As space is becoming increasingly congested, lawmakers introduced a bill on Wednesday designed to add civilian agency components to space situational awareness to help create safe space operations amid growing concerns of orbital debris.
House Subcommittee on Space and Aeronautics Chairman Don Beyer, D-Va., and Rep. Donald Norcross, D-N.J., introduced the Space Safety and Situational Awareness Transition Act of 2022. According to the announcement, space situational awareness “provides a foundation for understanding where space objects are now, predicting their future trajectories, and evaluating the risk of potential collisions to operating satellites and human spaceflight safety.”
Specifically, the legislation gives the Commerce Department civil space situational awareness capability to help spaceflight safety and sustainability and supports NASA research and development related to space situational awareness. It provides $95 million for Commerce and $50 million for NASA in fiscal year 2024 to perform these functions.
“Space-based operations are now essential to systems our society and national security both rely on, and the number of satellites providing those systems is growing at a geometric rate,” Beyer said. “Our federal leadership on space situational awareness has not kept up with this growing footprint in space or the challenges it raises…The bill we introduced today is our best attempt to direct inter-agency traffic and establish clearly defined roles for key players on space situational awareness, including the Department of Commerce and NASA.”
In 2015 there were approximately 1,400 satellites in orbit. Today, that number has grown to 7,000 and is expected to be more than 60,000 by 2030. The Defense Department has been issuing SSA services and information to commercial and non-U.S. space operators, which is outside its scope. As a result, the lawmakers noted it is important to establish a civil agency capability to perform these tasks and transition those not related to Defense’s mission to the civil agencies. The bill establishes a temporary interagency transition team to ensure Commerce is initially operable by September 2024 and fully operational of this task by December 2025.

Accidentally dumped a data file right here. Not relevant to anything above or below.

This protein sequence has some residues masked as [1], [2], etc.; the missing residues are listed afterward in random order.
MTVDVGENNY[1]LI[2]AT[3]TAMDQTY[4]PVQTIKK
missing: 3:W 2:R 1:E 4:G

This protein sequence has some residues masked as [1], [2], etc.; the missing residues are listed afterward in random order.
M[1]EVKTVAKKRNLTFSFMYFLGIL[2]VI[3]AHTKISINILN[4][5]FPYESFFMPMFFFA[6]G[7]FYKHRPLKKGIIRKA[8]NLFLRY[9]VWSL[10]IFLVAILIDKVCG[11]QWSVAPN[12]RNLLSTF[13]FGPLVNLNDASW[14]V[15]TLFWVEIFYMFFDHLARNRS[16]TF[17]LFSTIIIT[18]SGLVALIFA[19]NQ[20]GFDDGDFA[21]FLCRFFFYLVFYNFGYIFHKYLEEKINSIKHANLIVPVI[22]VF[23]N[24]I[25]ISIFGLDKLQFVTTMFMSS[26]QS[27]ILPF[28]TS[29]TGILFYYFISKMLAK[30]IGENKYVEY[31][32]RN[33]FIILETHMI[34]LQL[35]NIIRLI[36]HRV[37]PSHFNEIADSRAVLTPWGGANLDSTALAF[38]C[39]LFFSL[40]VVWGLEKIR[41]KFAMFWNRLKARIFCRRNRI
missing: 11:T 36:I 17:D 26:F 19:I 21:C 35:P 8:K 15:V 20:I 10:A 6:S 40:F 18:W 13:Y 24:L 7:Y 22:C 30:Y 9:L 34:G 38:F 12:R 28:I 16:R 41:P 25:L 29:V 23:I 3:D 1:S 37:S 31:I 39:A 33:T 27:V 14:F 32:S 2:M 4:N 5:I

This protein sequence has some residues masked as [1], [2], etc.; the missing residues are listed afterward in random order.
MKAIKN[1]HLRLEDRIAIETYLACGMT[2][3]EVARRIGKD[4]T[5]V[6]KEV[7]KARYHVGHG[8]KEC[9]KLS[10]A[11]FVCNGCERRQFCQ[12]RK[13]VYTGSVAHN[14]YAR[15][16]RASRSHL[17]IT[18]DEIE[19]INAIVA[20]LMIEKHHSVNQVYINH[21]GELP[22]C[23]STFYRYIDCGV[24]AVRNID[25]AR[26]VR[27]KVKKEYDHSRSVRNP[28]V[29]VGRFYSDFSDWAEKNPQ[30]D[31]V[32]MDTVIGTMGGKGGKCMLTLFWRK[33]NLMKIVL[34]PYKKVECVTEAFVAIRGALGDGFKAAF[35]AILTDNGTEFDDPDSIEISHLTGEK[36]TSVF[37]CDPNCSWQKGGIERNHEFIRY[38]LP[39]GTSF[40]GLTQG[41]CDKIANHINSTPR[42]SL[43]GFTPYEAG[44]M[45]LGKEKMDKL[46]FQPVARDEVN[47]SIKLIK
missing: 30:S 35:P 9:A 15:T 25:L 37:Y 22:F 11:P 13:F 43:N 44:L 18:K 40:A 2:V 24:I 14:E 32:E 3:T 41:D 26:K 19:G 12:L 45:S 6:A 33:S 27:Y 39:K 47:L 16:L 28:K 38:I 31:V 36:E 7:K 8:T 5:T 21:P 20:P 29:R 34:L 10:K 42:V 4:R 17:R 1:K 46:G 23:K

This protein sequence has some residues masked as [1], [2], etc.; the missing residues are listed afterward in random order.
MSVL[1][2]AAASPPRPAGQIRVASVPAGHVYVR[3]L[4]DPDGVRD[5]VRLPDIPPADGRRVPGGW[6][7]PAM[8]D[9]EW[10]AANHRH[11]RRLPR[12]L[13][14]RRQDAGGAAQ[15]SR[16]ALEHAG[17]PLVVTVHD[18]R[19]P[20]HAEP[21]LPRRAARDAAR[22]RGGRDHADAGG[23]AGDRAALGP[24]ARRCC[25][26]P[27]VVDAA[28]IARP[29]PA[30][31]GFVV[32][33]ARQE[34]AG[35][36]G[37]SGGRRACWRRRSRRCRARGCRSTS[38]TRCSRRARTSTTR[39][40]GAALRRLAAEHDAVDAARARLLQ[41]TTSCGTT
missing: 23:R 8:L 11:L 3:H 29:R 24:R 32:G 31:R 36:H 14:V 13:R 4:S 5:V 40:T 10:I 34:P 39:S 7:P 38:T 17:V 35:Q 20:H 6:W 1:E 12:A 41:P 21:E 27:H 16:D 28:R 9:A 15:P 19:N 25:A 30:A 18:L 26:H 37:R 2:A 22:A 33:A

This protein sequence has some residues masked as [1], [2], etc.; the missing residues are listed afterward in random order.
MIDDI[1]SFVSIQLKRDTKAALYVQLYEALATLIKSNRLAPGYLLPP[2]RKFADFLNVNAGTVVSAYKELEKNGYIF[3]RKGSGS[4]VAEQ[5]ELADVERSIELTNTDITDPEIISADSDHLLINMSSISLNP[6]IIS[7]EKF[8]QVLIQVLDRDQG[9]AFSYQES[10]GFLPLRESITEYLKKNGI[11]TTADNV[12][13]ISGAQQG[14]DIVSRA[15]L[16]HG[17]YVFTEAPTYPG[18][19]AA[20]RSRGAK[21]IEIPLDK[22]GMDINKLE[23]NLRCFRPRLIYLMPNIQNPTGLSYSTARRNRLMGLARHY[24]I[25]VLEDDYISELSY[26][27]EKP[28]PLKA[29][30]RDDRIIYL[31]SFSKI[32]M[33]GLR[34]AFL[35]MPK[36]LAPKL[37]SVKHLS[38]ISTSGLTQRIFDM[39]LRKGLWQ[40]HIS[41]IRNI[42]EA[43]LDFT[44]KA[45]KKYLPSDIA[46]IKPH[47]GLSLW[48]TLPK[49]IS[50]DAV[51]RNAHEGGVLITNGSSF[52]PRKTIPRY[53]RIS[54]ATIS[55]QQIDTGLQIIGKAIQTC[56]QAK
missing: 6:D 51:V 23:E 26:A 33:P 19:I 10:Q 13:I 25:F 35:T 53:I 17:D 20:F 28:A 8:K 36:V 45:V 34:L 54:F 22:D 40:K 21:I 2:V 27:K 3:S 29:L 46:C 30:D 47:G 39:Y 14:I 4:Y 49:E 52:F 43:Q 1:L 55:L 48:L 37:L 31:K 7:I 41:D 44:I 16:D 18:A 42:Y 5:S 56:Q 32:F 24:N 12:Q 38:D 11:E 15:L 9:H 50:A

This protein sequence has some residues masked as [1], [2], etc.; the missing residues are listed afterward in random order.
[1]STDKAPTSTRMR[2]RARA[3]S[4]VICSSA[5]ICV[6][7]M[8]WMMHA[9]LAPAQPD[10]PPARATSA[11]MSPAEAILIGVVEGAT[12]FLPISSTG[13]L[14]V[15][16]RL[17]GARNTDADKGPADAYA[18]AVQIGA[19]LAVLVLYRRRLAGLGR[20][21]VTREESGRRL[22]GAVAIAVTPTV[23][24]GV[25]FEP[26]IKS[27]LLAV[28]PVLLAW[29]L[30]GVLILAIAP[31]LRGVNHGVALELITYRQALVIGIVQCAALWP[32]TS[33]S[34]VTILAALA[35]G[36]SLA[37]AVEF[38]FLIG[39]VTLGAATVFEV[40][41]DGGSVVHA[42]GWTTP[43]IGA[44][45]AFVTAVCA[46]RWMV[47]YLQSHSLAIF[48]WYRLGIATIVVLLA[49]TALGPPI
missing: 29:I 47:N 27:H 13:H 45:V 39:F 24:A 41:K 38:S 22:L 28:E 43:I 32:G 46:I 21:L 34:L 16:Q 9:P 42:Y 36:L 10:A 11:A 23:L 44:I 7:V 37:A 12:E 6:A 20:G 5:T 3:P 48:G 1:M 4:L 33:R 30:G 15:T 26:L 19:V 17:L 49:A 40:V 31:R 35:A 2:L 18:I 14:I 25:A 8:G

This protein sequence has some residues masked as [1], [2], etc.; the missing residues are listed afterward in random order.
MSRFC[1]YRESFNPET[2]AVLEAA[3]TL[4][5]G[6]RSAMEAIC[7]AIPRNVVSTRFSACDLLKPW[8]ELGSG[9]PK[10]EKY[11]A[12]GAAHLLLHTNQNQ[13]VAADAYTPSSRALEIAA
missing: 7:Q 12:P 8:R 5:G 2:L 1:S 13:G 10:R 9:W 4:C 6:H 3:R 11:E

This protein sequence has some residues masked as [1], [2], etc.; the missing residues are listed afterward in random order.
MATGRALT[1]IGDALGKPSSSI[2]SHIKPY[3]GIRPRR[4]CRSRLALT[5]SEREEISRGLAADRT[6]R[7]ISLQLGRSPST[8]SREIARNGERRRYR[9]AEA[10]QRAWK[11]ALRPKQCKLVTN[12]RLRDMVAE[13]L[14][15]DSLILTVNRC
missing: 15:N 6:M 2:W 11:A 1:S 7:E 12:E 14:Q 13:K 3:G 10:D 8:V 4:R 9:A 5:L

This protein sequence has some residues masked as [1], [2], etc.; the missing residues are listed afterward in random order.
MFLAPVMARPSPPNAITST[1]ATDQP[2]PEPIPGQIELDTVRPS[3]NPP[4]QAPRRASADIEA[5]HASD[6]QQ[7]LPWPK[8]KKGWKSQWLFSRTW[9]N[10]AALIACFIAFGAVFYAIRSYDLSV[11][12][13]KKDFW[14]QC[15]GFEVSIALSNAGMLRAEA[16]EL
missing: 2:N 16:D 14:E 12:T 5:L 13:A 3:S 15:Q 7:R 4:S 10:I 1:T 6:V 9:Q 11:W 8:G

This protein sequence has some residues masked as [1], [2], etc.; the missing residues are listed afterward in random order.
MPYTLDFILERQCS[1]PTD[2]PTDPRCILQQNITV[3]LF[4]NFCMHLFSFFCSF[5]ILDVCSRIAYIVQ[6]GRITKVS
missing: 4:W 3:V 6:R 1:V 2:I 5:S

Accordingly, a civil space situational awareness capability would offer increased transparency, data sharing, usage of related commercial information, more precision and accuracy.
The bill supports commercial space situational awareness technology, data, systems and services as well as the development and adoption of industry-led best practices. Verified civil space situational awareness services and information will be publicly available with no direct user-fees. It also provides for studies related to cybersecurity, international cooperation, data sharing agreements and research plans related to space situational awareness.
“So many aspects of our daily lives—communications, weather forecasting, national security initiatives—rely on systems based in space,” Norcross said. “As space becomes more crowded every day, we must manage the risk of collisions, ensure the safety of spacecraft and support the sustainability of space for the future. This bill will do just that by building a foundation at the Department of Commerce for civil space situational awareness services and information.”
This new bill comes at a time of increased interest in the number of satellites in space and growing concern about orbital debris. This bill will be helpful to identify where active objects and orbital debris are located and where satellites or debris will be in the future.